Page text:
Making the Case for Support of Libraries

We have to focus now, more than ever, on making the case for support of libraries. Today I heard several very disheartening stories from public libraries struggling with budget cuts, dealing with political officials that don't really understand the role of the library, and even supporters who spread misinformation about library goals. It can be difficult to stay motivated in some of these situations. We know how important libraries are and we appreciate the unique and fulfilling role they play in many people's lives.

We must let everyone know that libraries are meeting the essential needs of our communities, changing lives, and helping people every day in this tough economy. Libraries are part of the solution when a community is struggling economically. We must share the stories of how we help community members complete job applications, take online classes, find vital health information, access government resources, and learn to read. It is true that funding is limited, but there IS still funding available. Be ready to share why your library deserves support. And you must share not just with people that are using your services, but especially with those who don’t ever visit the library: the elected officials, the high income voters, the leaders in your communities, and the potential private funders. Contact the media, speak at local community meetings (neighborhood associations, rotary, PTA), have a booth at the farmer’s market or grocery store one week, set up meetings with local leaders, do whatever it takes to be visible.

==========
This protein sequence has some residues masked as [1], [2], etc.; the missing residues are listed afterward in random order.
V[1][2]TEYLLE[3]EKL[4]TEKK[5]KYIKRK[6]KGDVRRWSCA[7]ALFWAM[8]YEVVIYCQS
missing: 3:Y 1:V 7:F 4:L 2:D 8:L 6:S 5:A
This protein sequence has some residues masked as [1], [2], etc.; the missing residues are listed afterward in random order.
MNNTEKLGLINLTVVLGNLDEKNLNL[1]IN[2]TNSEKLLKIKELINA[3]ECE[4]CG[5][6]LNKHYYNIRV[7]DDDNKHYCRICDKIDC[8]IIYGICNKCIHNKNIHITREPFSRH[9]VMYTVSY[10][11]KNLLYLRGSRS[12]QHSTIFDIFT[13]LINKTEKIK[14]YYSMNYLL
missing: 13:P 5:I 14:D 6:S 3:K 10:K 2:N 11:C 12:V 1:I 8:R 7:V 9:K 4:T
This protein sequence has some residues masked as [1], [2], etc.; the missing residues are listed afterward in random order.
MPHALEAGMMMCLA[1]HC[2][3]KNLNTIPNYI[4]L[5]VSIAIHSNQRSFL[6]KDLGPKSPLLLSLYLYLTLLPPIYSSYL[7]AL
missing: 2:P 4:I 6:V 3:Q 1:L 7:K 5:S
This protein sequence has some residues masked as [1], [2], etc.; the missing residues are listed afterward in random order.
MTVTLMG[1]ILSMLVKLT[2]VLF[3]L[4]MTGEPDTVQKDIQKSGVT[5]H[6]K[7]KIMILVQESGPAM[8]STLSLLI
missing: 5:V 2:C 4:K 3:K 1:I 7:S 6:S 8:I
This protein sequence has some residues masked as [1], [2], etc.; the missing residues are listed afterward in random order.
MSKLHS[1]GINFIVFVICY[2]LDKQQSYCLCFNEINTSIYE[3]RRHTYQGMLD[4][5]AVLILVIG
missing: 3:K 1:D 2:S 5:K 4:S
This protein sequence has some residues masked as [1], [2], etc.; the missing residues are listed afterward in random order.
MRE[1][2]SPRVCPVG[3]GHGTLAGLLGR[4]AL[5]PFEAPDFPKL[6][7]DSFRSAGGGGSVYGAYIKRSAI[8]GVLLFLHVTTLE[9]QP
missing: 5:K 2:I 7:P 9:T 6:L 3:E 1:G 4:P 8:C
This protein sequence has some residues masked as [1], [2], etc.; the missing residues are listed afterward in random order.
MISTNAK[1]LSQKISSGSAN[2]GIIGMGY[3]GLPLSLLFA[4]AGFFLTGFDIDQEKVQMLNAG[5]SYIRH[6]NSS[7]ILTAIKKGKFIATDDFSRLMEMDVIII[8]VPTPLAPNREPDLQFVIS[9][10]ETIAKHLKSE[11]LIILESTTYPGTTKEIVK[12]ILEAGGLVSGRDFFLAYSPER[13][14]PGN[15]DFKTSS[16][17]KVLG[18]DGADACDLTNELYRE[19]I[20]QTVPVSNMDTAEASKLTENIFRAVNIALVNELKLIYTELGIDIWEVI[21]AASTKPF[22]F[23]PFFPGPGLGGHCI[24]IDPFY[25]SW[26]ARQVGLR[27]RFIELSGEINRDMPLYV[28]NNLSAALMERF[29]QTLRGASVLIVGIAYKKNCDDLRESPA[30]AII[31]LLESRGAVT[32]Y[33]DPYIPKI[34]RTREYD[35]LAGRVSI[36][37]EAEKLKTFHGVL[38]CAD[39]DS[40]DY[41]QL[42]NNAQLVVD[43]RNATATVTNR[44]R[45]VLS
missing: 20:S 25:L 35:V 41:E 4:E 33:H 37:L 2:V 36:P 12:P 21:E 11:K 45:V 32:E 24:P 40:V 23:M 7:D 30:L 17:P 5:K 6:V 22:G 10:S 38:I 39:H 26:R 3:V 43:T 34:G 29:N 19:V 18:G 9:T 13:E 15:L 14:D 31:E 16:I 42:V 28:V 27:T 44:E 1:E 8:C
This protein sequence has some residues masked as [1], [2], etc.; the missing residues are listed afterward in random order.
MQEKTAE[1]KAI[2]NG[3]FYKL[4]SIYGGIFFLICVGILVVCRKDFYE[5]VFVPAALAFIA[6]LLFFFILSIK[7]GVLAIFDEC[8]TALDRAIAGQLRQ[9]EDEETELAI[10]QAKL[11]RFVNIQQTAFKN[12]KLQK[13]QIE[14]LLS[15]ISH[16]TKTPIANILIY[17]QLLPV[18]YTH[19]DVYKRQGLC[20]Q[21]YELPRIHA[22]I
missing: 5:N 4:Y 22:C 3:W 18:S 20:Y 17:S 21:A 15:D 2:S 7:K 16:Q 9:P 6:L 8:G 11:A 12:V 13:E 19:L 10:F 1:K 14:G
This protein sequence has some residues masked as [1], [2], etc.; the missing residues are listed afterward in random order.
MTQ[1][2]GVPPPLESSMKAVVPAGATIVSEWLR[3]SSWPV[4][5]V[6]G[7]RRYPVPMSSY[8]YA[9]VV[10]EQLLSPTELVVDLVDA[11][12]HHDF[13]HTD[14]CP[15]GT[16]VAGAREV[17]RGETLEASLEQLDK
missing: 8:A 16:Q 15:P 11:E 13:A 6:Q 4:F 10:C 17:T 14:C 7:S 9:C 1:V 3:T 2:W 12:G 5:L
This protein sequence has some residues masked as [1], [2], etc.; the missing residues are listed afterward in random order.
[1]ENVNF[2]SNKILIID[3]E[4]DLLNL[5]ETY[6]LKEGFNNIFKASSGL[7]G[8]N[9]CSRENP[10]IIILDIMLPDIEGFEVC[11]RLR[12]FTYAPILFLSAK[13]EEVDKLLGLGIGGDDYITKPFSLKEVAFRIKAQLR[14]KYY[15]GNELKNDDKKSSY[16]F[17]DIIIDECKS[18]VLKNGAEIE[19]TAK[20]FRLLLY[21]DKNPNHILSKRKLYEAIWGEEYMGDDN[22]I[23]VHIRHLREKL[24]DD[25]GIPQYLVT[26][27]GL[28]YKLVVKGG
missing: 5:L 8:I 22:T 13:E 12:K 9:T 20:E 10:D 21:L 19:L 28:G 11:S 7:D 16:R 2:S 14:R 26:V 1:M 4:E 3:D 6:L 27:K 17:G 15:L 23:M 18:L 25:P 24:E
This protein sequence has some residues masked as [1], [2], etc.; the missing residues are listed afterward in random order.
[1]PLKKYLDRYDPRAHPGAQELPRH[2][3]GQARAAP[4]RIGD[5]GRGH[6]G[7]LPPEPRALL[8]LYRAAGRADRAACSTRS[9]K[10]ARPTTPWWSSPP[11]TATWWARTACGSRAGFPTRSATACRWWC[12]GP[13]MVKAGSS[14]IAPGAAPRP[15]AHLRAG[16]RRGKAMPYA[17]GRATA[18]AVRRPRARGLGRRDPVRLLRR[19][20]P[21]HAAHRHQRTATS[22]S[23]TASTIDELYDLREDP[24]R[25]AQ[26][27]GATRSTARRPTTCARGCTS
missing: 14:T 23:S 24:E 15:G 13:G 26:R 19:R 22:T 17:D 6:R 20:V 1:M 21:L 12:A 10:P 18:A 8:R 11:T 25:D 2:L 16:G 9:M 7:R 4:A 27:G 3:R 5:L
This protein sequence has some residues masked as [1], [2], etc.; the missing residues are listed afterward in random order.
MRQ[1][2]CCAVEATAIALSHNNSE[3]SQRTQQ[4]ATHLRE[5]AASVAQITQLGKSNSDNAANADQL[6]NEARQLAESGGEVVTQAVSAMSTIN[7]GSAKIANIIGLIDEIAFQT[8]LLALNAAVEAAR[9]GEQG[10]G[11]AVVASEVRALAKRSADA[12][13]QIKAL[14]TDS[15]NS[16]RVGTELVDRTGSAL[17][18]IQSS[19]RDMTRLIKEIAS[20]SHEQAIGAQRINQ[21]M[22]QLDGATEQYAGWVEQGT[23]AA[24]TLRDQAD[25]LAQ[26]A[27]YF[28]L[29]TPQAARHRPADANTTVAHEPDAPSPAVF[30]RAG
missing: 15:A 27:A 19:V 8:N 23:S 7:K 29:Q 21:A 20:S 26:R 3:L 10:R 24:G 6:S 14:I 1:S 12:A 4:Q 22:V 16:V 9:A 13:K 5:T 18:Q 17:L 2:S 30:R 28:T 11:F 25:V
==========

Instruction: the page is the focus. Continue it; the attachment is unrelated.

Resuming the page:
The good news is that there are resources available to help you learn how to build relationships, gain super supporters, and secure funding. Here are three FREE helpful resources, all which have an emphasis on technology, do you know of others?

  • PLA's Turning the Page 2.0 is a free public library advocacy training course developed and presented by the Public Library Association (PLA) with generous support from The Bill & Melinda Gates Foundation. This is a freeonline course that features blended learning and includes one-on-one feedback from skilled facilitators. Registration opens next week for the first of three more sessions.
  • Small but Powerful Guide to Winning Big Support for Your Rural Library” is a newly updated resource available from the ALA Office for Literacy and Outreach Services as a free print or digital edition. The advice in this toolkit is beneficial for a library of any size. There are great tips for advocacy, with a focus on gaining support for technology needs and how to use social media to spread your library message.
  • The IMPACT Survey Pilot offered through the University of Washington, provides free evaluation and advocacy tools for measuring and communicating the impact of providing free access to computers and the Internet.